Whose turn? The strange case of Golden Grove Street and Darlington Road

(April 21, 2020) See update below

At the intersection of Darlington Road and Golden Grove Street, adjacent to the University of Sydney campus (the route to King Street for those of us in Darlington), drivers seem to believe that the turn (Golden Grove to Darlington, Darlington to Golden Grove) is a through road, and honk at pedestrians safely and legally crossing the street on the south side Darlington (East to West from campus to Prince’s Highway).

The NSW Road Rules of course require drivers to yield to pedestrians crossing the street they are entering, but not the street they are exiting, because of course they do.

Darlington is one-way until that point, there is no stop sign on Golden Grove, and the sign on Golden Grove says “Left Turn Only” (which though it shows a “turn”, also implies a clear right-of-way aside from us pesky pedestrians).

This is a turn legally, and in any case, drivers are supposed to not hit pedestrians in the road, but they seem to view it as if we are making a mid-block crossing and in the wrong since Darlington east of here has a Yield sign.

A marked crosswalk across Golden Grove and across Darlington (ideally raised like a Wombat, but anything really) would help remind drivers of the appropriate safe position here.

Who should this be addressed to?

 

Screen Shot 2020-02-27 at 13.43.07
A Google Streetview. Drivers think the turn is not a turn.

 

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An aerial photo
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A map
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Should the red car stop? Does it know whether it should stop? Will it stop? Is it obliged to stop?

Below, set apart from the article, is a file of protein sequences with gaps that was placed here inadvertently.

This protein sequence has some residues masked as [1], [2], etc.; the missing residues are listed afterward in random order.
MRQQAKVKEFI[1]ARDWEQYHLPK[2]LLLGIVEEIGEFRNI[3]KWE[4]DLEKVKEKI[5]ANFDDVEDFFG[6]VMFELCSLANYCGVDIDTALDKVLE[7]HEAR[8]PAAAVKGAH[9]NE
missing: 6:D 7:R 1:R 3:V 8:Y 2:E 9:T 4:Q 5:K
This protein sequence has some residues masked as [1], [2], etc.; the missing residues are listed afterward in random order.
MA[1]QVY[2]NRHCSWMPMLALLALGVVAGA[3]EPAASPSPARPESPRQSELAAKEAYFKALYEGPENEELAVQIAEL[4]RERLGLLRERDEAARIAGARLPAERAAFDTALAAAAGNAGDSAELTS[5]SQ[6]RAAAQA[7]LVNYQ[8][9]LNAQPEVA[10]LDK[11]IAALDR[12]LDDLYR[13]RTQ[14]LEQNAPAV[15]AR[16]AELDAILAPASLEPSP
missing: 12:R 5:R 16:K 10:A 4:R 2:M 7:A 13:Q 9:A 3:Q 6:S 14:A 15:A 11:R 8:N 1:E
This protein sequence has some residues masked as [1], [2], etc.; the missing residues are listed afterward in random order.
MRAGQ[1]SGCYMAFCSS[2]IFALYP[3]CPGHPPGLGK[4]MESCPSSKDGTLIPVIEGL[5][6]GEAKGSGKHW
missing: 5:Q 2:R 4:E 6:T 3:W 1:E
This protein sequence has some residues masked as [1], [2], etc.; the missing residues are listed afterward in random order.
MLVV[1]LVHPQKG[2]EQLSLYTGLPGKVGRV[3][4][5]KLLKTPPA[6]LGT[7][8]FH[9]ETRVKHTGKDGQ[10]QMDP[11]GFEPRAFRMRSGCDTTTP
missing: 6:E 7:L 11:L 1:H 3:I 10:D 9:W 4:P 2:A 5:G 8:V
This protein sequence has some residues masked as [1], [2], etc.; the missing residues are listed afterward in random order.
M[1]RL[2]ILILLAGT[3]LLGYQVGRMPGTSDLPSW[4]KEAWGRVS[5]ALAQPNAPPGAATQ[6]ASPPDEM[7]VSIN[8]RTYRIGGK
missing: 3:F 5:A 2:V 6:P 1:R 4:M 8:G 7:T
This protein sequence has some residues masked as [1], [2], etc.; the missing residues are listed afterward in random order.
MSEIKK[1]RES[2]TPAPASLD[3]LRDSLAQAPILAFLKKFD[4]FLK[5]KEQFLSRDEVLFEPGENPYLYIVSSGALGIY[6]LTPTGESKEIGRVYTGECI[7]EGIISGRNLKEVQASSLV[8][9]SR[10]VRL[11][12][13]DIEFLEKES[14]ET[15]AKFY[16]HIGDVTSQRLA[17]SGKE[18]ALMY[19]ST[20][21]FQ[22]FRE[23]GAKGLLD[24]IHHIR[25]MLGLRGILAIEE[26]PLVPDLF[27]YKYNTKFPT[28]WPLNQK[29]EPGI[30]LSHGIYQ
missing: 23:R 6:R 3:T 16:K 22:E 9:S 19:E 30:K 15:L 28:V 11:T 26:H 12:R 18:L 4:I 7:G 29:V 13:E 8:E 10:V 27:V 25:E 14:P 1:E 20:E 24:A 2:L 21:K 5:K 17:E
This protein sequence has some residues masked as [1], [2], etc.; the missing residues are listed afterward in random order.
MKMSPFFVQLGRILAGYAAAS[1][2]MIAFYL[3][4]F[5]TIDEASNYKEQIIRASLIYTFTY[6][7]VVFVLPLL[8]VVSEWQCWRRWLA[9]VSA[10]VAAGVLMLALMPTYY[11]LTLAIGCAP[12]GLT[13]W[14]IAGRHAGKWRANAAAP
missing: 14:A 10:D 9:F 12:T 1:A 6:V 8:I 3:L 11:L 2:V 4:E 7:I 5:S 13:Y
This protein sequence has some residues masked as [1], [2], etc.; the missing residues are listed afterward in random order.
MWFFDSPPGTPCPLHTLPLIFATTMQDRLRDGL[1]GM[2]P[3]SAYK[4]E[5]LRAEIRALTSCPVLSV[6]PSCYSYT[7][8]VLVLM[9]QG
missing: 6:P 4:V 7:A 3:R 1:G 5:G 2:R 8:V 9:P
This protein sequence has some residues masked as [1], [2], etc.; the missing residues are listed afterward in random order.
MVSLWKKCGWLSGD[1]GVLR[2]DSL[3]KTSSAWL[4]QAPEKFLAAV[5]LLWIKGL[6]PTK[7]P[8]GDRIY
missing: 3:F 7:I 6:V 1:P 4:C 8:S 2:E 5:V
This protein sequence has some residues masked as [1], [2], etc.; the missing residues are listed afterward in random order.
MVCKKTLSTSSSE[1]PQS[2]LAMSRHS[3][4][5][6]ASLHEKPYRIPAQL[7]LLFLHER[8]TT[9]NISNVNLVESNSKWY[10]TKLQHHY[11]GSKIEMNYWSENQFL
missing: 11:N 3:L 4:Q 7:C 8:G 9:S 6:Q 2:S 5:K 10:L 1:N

Update April 21, 2020:

After some inquiries and buck passing, the following information was passed along:

  1. The City of Sydney agrees this is a problem and has proposed a solution [raised pedestrian crossings at the intersection] which has been approved by Council and Traffic Committee
  2. Many many people were canvassed – approx 1100 letters and of those 19 people responded. The initial proposal was for a parklet at the intersection and to restrict through movements but maintain access ( slightly differently from current arrangements) local residents opposed , and Uni of Sydney specially objected because they have an access to a waste access area off this street that they did not want to change. So intersection is changing but no parklet
  3. The new scheme – above was approved, however is not funded until 2021 -22 and perhaps even later given financial arrangements. ( not so good news)

I hope this is built sooner rather than later, though I am sure people are occupied with other matters.

Published by David M Levinson

Prof. David Levinson teaches at the School of Civil Engineering at the University of Sydney, where he leads TransportLab and the Transport Engineering group.

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